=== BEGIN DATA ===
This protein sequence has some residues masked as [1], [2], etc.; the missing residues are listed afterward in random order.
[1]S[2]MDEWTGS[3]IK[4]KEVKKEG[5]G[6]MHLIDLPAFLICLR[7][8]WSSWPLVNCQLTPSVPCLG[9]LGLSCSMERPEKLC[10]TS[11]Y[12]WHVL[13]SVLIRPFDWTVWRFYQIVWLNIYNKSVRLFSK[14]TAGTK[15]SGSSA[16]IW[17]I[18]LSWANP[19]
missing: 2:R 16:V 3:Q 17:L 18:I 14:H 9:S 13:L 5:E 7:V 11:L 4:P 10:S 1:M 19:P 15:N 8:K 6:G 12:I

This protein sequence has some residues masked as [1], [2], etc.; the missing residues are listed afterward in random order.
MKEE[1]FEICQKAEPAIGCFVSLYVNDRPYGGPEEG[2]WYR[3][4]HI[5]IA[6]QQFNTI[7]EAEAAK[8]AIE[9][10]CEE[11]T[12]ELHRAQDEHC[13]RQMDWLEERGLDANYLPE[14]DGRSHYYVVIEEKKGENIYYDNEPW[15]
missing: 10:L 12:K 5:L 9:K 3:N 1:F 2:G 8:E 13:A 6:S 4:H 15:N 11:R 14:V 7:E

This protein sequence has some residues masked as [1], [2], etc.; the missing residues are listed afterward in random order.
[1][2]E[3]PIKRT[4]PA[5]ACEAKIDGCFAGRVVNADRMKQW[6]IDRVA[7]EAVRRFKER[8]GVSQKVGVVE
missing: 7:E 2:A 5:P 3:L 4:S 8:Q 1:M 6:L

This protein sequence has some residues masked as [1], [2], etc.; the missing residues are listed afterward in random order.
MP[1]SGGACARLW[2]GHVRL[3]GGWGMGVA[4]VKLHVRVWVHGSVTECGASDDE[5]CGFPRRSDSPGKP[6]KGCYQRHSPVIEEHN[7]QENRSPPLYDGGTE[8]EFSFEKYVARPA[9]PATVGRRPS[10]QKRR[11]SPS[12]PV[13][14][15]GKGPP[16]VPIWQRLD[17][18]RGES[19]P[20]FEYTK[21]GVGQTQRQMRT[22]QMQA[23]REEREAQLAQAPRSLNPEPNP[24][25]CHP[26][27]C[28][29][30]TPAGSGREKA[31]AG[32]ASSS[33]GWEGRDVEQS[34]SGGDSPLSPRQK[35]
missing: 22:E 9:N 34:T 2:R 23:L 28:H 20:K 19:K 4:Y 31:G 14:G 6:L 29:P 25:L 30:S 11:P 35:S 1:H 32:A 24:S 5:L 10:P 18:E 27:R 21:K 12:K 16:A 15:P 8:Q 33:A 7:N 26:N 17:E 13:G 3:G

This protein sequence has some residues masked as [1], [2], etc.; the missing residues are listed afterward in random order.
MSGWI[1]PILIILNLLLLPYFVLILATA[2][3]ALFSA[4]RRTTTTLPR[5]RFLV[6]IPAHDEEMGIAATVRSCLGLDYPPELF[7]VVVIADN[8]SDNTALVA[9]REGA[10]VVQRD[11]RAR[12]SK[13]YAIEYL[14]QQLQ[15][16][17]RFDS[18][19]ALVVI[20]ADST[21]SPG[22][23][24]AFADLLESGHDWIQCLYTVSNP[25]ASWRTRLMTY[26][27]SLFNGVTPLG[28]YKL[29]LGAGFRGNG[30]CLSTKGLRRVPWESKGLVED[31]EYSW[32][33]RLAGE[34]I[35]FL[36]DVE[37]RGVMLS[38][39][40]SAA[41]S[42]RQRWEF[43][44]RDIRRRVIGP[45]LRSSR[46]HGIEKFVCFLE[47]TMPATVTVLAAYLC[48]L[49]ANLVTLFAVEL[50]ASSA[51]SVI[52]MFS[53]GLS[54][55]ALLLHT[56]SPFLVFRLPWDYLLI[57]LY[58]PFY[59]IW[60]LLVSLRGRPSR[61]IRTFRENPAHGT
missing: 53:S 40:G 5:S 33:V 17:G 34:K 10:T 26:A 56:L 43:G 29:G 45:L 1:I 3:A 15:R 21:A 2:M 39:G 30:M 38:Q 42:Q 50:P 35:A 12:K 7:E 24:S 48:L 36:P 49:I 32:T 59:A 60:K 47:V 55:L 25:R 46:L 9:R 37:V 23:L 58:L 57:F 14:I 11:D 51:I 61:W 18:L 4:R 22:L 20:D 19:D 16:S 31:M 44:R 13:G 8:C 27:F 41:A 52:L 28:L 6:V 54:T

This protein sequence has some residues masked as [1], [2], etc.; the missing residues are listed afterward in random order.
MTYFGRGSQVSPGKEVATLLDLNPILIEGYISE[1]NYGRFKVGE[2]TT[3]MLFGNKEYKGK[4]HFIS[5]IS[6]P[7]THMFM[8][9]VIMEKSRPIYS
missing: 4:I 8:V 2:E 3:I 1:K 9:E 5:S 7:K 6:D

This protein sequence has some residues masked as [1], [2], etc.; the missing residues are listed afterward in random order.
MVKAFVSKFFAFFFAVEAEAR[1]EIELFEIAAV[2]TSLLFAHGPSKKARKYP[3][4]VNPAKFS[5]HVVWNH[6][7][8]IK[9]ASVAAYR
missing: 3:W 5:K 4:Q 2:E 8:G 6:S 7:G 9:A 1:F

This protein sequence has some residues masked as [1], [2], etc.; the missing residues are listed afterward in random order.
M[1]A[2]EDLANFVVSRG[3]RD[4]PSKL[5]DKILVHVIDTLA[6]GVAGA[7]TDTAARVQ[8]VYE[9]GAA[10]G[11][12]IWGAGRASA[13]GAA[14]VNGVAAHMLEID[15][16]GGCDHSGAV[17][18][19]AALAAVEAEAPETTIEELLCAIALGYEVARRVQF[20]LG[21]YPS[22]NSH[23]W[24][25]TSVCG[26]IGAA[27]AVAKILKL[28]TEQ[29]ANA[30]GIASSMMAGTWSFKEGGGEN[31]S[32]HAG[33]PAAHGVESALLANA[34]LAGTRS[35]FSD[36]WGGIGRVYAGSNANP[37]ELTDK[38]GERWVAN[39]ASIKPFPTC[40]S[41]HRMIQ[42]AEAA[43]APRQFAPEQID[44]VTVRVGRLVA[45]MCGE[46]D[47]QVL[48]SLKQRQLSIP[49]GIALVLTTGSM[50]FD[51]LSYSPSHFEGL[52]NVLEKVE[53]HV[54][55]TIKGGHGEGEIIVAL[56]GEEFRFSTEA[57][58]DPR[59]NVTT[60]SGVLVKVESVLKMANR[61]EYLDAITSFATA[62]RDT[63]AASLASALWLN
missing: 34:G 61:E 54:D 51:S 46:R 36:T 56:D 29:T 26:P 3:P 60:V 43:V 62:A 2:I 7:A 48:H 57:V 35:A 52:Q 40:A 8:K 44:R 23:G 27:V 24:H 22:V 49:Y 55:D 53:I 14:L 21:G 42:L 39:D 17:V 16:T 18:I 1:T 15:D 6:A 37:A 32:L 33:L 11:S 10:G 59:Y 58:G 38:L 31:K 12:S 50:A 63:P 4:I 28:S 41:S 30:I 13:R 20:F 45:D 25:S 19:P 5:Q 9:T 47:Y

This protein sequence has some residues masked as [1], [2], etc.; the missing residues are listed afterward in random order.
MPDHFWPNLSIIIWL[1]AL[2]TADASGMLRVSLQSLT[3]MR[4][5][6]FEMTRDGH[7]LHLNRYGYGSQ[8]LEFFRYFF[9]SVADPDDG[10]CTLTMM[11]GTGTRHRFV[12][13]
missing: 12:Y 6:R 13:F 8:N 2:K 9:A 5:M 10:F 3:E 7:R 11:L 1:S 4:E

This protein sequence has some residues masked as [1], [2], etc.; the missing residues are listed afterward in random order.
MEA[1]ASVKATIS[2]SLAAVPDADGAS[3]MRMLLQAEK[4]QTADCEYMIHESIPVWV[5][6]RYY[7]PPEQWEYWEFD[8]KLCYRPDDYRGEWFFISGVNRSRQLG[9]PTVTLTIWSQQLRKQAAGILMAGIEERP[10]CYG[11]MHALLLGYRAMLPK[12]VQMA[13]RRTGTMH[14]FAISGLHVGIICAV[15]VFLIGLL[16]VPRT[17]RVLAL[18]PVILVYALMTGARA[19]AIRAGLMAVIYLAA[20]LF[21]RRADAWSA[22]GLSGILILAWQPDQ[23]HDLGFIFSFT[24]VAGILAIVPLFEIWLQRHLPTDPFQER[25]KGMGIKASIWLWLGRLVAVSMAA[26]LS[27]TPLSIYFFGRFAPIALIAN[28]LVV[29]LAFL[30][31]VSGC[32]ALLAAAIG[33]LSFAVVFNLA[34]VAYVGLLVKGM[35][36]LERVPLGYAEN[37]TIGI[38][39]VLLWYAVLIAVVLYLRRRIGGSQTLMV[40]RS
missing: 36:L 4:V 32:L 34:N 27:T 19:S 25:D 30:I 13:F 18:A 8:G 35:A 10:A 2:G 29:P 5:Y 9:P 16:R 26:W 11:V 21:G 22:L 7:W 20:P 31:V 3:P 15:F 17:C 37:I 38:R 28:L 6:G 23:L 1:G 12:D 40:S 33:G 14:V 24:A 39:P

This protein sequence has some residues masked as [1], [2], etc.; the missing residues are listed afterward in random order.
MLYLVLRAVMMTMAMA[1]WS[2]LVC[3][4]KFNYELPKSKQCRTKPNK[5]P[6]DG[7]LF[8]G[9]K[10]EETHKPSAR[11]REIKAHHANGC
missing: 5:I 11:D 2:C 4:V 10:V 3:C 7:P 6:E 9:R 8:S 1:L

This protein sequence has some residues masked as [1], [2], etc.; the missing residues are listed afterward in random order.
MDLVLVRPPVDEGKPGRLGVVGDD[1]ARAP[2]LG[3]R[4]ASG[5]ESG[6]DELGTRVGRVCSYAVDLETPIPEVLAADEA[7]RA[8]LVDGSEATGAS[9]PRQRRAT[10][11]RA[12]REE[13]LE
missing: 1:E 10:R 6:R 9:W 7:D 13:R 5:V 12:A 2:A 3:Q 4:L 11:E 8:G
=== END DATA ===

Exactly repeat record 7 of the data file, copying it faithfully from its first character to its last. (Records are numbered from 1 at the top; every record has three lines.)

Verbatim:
This protein sequence has some residues masked as [1], [2], etc.; the missing residues are listed afterward in random order.
MVKAFVSKFFAFFFAVEAEAR[1]EIELFEIAAV[2]TSLLFAHGPSKKARKYP[3][4]VNPAKFS[5]HVVWNH[6][7][8]IK[9]ASVAAYR
missing: 3:W 5:K 4:Q 2:E 8:G 6:S 7:G 9:A 1:F